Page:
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McLean County, Illinois
History and Genealogy



JACOB FUNK, a highly esteemed farmer, and one of the most extensive stock-raisers of McLean County, is a native of this county, and was born in Funk's Grove Township. The date of his birth was April 7, 1830, and he is the third son of Isaac and Cassandra (Sharpe) Funk, a sketch of whom appears in another part of this work.

As soon as old enough, young Jacob commenced to assist his father in all the various kinds of farm work, and herded cattle during the summer season on the wild prairies of his native township. At the age of twelve years he went to Chicago and lived with an uncle there, also following his old occupation of herding cattle and sheep, outside the city limits. Chicago was then a. small town, with probably 5,000 inhabitants. The greater part of the land now occupied by the city was wild prairie, and Jacob Funk frequently herded a flock of sheep on the ground which is now occupied by the Grand Pacific Hotel. He remained with his uncle ten months, and then returned home to his father in McLean County, where he lived until fourteen years of age, and then again started for Chicago and the home of his uncle with whom he had lived before. He was accompanied by his father, and together they pursued their way overland to Indiana where they intended making a short visit. Jacob was there taken sick, and after an illness of three weeks, his father, who had gone home in the meantime, returned for him and removed him home on a bed. After this he remained with his father until his marriage, when he settled on the farm which he now owns and occupies, and a part of which was given him by his father. Only a few acres were then improved, but he set himself industriously about its cultivation, and by degrees increased his possessions until now he may be ranked among the large landed proprietors of the State, owning 2,600 acres, and all under a good state of cultivation. This land is divided up into several farms which are furnished with suitable buildings and occupied by tenants. Mr. Funk manages his extensive possessions, and upon his land are raised in large numbers, horses, cattle and hogs. He grazes from 400 to 600 head of cattle annually, and also operates as a shipper, sending his animals to Chicago. As we might expect, the income from these enterprises yields him a handsome sum annually.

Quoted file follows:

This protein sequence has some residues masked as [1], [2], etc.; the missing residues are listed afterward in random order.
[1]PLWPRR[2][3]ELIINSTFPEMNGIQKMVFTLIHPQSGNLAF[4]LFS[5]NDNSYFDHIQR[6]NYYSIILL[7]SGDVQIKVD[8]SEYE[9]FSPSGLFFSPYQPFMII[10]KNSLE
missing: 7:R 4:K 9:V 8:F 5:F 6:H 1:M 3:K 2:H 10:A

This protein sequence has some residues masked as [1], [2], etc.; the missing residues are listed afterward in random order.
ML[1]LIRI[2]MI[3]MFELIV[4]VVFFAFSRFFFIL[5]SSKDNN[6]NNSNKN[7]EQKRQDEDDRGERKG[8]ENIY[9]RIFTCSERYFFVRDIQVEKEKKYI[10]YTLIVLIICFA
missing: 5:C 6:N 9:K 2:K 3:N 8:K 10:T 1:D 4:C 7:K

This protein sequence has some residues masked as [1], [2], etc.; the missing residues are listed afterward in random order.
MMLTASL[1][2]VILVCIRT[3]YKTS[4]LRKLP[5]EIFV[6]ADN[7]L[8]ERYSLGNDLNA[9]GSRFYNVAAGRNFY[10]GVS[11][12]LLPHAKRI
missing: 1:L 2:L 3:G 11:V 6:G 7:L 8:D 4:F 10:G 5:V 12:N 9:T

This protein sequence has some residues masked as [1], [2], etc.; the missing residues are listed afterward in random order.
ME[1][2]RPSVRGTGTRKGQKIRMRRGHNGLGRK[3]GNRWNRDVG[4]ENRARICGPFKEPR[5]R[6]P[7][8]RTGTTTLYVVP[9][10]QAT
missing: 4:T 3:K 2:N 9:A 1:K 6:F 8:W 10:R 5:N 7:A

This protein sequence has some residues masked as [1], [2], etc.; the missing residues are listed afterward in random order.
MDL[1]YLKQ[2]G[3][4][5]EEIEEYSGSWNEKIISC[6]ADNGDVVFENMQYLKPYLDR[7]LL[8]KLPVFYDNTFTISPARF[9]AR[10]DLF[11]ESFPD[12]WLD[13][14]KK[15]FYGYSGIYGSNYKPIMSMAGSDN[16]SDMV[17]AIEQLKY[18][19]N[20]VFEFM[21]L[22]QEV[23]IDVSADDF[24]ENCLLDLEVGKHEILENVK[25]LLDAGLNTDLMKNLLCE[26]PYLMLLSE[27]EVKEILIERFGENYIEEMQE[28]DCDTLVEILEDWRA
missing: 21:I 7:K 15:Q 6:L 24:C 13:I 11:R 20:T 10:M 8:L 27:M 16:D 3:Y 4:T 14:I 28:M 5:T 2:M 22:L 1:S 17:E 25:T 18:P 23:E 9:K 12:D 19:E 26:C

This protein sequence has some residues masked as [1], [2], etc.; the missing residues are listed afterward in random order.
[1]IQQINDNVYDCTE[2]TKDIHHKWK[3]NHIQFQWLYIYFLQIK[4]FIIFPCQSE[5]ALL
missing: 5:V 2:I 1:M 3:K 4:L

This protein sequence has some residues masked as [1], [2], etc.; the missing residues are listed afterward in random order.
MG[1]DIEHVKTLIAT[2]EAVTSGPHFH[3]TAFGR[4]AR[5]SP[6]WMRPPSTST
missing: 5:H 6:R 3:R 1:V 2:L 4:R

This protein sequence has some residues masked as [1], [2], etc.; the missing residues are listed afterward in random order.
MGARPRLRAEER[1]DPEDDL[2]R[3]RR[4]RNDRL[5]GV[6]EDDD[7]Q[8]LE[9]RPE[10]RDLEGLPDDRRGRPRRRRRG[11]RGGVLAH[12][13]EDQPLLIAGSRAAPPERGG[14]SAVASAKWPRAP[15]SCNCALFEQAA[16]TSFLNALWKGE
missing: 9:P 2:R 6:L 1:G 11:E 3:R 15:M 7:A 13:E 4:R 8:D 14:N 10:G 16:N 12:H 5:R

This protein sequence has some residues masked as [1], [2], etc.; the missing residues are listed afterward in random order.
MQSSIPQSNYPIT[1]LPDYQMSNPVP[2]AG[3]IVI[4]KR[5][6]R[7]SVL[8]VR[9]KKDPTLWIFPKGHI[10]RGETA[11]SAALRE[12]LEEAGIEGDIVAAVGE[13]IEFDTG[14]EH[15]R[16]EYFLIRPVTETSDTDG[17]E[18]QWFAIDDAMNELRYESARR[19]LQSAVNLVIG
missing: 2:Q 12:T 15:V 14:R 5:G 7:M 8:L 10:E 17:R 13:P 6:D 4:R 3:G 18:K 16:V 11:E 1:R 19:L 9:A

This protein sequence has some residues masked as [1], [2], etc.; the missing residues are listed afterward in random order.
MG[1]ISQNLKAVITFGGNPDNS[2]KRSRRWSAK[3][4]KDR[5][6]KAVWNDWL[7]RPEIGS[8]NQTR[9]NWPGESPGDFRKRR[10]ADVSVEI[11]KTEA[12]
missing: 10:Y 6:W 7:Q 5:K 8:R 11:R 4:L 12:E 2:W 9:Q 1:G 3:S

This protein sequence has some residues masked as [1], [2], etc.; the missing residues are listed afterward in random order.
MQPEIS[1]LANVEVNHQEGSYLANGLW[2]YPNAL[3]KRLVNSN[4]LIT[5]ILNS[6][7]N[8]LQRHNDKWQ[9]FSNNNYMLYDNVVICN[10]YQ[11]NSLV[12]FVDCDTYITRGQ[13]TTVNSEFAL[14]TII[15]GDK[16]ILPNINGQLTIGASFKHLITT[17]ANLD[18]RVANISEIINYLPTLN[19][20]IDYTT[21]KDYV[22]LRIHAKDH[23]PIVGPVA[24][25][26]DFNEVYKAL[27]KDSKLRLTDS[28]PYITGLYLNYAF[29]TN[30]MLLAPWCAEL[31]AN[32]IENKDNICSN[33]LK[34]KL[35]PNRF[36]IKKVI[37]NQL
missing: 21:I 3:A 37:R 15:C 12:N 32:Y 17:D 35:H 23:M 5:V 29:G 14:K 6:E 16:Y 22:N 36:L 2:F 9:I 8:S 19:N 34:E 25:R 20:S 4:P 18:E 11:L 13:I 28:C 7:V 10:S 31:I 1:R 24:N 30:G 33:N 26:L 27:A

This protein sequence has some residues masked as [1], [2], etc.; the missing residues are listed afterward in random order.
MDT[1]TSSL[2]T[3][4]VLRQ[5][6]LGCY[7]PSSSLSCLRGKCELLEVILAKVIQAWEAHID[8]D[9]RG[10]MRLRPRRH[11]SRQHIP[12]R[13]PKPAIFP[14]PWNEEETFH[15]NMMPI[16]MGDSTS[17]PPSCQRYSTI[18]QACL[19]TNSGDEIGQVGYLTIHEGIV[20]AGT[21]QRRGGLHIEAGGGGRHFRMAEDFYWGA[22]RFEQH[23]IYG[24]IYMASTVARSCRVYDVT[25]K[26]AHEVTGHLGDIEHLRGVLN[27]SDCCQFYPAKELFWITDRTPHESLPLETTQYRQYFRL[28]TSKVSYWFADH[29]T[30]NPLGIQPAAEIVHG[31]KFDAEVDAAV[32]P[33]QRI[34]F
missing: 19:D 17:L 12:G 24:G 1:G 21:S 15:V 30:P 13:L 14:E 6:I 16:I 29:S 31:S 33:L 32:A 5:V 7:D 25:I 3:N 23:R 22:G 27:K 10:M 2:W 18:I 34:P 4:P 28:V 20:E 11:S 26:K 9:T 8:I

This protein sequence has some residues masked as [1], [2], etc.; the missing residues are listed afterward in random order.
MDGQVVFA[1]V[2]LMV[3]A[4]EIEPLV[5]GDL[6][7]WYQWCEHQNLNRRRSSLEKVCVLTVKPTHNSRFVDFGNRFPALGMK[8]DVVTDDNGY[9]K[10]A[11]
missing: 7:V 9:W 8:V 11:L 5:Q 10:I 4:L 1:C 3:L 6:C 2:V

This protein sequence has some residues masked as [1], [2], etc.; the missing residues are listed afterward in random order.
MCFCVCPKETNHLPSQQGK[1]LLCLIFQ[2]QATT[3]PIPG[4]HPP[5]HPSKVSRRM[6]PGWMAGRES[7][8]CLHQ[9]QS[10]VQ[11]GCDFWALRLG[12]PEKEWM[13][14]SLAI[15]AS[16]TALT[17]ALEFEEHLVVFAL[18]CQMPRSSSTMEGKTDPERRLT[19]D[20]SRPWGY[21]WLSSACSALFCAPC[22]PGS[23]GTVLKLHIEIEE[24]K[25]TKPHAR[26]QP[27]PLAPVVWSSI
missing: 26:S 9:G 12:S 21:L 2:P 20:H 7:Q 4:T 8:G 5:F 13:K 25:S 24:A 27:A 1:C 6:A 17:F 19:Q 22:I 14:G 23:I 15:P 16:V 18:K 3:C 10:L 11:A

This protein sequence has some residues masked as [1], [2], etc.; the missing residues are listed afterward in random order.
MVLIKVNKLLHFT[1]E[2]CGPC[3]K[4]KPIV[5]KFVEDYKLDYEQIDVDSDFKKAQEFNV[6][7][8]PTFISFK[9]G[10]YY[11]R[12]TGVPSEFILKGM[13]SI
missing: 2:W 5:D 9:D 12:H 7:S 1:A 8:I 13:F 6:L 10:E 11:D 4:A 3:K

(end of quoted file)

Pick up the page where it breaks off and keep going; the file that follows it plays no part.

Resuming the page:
Jacob Funk was married to Miss Mary A. Waltman, Nov. 18, 1858. Mrs. Funk is a native of Bedford County, Pa., and was born June 15, 1838. She is the daughter of Michael and Julia Ann (Wilson) Waltman, and of her marriage with our subject there have been born three children Charles A., Clara May and Dean N. They are all now at home with their parents. The two eldest were educated at Wesleyan University, Bloomington; the youngest son received his preparatory course at Peekskill, N. Y., and is now a student at Yale College.

The farm residence of our subject and his family is a handsome brick structure, one of the most elegant in the Prairie State, and both within and without is indicative of cultivated tastes and ample means. Its inmates are surrounded by all the comforts of life, and enjoy the confidence and esteem of a large circle of friends and acquaintances. In politics Mr. Funk is strongly Republican, and as a business man is straightforward and systematic in his operations, meeting his obligations promptly, and in all respects conforming to the duties of a good citizen whose influence is widely felt, and whose transactions largely affect the welfare of his community. He is known far and wide, and his portrait, which we give in connection with this sketch, will be welcomed by his many friends throughout the county.

Portrait and biographical album of McLean County, Ill. : containing full page portraits and biographical sketches of prominent and representative citizens of the county, together with portraits and biographies of all the governors of Illinois, and of the presidents of the United States. (Chicago: Chapman Brothers, 1887), 281. Transcribed by Judy Rosella Edwards.


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